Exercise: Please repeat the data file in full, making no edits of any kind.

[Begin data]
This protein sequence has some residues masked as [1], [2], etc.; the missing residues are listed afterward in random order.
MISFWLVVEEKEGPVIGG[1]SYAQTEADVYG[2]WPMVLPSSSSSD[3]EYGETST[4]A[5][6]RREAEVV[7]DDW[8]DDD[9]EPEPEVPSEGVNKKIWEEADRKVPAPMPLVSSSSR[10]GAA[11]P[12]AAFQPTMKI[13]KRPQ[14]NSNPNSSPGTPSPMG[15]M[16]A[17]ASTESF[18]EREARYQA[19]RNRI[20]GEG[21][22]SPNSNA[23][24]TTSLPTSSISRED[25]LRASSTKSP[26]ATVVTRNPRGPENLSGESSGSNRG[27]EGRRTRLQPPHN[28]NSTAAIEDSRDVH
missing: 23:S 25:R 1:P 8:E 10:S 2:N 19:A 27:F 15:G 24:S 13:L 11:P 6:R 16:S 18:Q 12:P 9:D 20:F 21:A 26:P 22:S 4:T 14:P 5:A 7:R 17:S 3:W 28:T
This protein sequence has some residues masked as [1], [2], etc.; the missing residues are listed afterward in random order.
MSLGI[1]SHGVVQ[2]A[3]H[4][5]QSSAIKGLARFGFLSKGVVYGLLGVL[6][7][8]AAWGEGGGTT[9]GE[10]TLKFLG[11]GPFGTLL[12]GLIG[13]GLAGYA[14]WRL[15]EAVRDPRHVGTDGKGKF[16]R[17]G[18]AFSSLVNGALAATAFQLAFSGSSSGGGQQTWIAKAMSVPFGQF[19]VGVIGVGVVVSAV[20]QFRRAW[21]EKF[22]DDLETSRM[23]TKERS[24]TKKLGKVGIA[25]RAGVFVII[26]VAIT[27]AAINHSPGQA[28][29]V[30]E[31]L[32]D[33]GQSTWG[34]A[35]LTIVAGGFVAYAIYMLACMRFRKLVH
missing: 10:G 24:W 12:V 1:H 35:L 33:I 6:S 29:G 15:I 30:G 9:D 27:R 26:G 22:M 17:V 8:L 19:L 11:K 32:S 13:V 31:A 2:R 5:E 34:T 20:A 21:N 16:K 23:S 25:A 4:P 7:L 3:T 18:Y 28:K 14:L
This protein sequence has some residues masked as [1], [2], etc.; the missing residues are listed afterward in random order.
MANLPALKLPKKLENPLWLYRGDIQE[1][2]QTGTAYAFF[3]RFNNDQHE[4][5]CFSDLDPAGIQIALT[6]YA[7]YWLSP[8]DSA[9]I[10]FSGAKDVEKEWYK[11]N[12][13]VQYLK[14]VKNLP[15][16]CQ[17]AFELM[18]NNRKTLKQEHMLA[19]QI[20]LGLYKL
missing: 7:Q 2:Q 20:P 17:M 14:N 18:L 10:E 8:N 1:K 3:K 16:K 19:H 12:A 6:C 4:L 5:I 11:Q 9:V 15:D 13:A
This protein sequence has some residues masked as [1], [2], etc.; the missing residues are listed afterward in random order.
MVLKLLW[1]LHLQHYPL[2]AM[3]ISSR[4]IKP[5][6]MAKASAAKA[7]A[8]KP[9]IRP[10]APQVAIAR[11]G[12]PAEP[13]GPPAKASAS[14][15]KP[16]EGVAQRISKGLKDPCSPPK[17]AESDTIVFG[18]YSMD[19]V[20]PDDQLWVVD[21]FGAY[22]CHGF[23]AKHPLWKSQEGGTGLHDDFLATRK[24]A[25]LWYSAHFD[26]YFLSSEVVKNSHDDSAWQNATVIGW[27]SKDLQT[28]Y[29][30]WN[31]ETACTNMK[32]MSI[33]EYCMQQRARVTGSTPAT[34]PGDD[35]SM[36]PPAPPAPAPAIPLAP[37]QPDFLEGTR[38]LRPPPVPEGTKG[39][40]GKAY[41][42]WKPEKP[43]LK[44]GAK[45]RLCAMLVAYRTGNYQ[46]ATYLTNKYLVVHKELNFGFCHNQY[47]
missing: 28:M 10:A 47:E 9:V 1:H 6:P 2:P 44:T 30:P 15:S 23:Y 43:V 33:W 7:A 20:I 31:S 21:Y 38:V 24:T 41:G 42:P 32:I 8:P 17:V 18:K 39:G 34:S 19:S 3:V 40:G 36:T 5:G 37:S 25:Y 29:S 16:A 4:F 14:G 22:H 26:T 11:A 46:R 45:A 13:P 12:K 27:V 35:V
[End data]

This protein sequence has some residues masked as [1], [2], etc.; the missing residues are listed afterward in random order.
MISFWLVVEEKEGPVIGG[1]SYAQTEADVYG[2]WPMVLPSSSSSD[3]EYGETST[4]A[5][6]RREAEVV[7]DDW[8]DDD[9]EPEPEVPSEGVNKKIWEEADRKVPAPMPLVSSSSR[10]GAA[11]P[12]AAFQPTMKI[13]KRPQ[14]NSNPNSSPGTPSPMG[15]M[16]A[17]ASTESF[18]EREARYQA[19]RNRI[20]GEG[21][22]SPNSNA[23][24]TTSLPTSSISRED[25]LRASSTKSP[26]ATVVTRNPRGPENLSGESSGSNRG[27]EGRRTRLQPPHN[28]NSTAAIEDSRDVH
missing: 23:S 25:R 1:P 8:E 10:S 2:N 19:A 27:F 15:G 24:S 13:L 11:P 6:R 16:S 18:Q 12:P 9:D 20:F 21:A 26:P 22:S 4:T 14:P 5:A 7:R 17:S 3:W 28:T
This protein sequence has some residues masked as [1], [2], etc.; the missing residues are listed afterward in random order.
MSLGI[1]SHGVVQ[2]A[3]H[4][5]QSSAIKGLARFGFLSKGVVYGLLGVL[6][7][8]AAWGEGGGTT[9]GE[10]TLKFLG[11]GPFGTLL[12]GLIG[13]GLAGYA[14]WRL[15]EAVRDPRHVGTDGKGKF[16]R[17]G[18]AFSSLVNGALAATAFQLAFSGSSSGGGQQTWIAKAMSVPFGQF[19]VGVIGVGVVVSAV[20]QFRRAW[21]EKF[22]DDLETSRM[23]TKERS[24]TKKLGKVGIA[25]RAGVFVII[26]VAIT[27]AAINHSPGQA[28][29]V[30]E[31]L[32]D[33]GQSTWG[34]A[35]LTIVAGGFVAYAIYMLACMRFRKLVH
missing: 10:G 24:W 12:V 1:H 35:L 33:I 6:S 29:G 15:I 30:G 9:D 27:R 26:G 22:M 17:V 8:L 19:L 11:K 32:S 13:V 31:A 2:R 5:E 34:T 20:A 21:N 16:K 23:S 25:A 4:P 7:L 3:T 18:Y 28:K 14:L
This protein sequence has some residues masked as [1], [2], etc.; the missing residues are listed afterward in random order.
MANLPALKLPKKLENPLWLYRGDIQE[1][2]QTGTAYAFF[3]RFNNDQHE[4][5]CFSDLDPAGIQIALT[6]YA[7]YWLSP[8]DSA[9]I[10]FSGAKDVEKEWYK[11]N[12][13]VQYLK[14]VKNLP[15][16]CQ[17]AFELM[18]NNRKTLKQEHMLA[19]QI[20]LGLYKL
missing: 7:Q 2:Q 20:P 17:M 14:N 18:L 10:E 8:N 1:K 3:K 16:K 19:H 12:A 6:C 4:L 5:I 11:Q 9:V 15:D 13:A
This protein sequence has some residues masked as [1], [2], etc.; the missing residues are listed afterward in random order.
MVLKLLW[1]LHLQHYPL[2]AM[3]ISSR[4]IKP[5][6]MAKASAAKA[7]A[8]KP[9]IRP[10]APQVAIAR[11]G[12]PAEP[13]GPPAKASAS[14][15]KP[16]EGVAQRISKGLKDPCSPPK[17]AESDTIVFG[18]YSMD[19]V[20]PDDQLWVVD[21]FGAY[22]CHGF[23]AKHPLWKSQEGGTGLHDDFLATRK[24]A[25]LWYSAHFD[26]YFLSSEVVKNSHDDSAWQNATVIGW[27]SKDLQT[28]Y[29][30]WN[31]ETACTNMK[32]MSI[33]EYCMQQRARVTGSTPAT[34]PGDD[35]SM[36]PPAPPAPAPAIPLAP[37]QPDFLEGTR[38]LRPPPVPEGTKG[39][40]GKAY[41][42]WKPEKP[43]LK[44]GAK[45]RLCAMLVAYRTGNYQ[46]ATYLTNKYLVVHKELNFGFCHNQY[47]
missing: 28:M 10:A 47:E 9:V 1:H 6:P 2:P 44:T 30:P 15:S 23:Y 43:V 33:W 7:A 20:I 31:S 21:Y 38:V 24:T 41:G 42:P 32:I 8:P 17:V 18:K 39:G 34:S 19:S 3:V 40:G 36:T 5:G 37:S 25:Y 29:S 16:A 4:F 14:G 22:H 26:T 11:A 46:R 45:A 13:P 12:K 27:V 35:V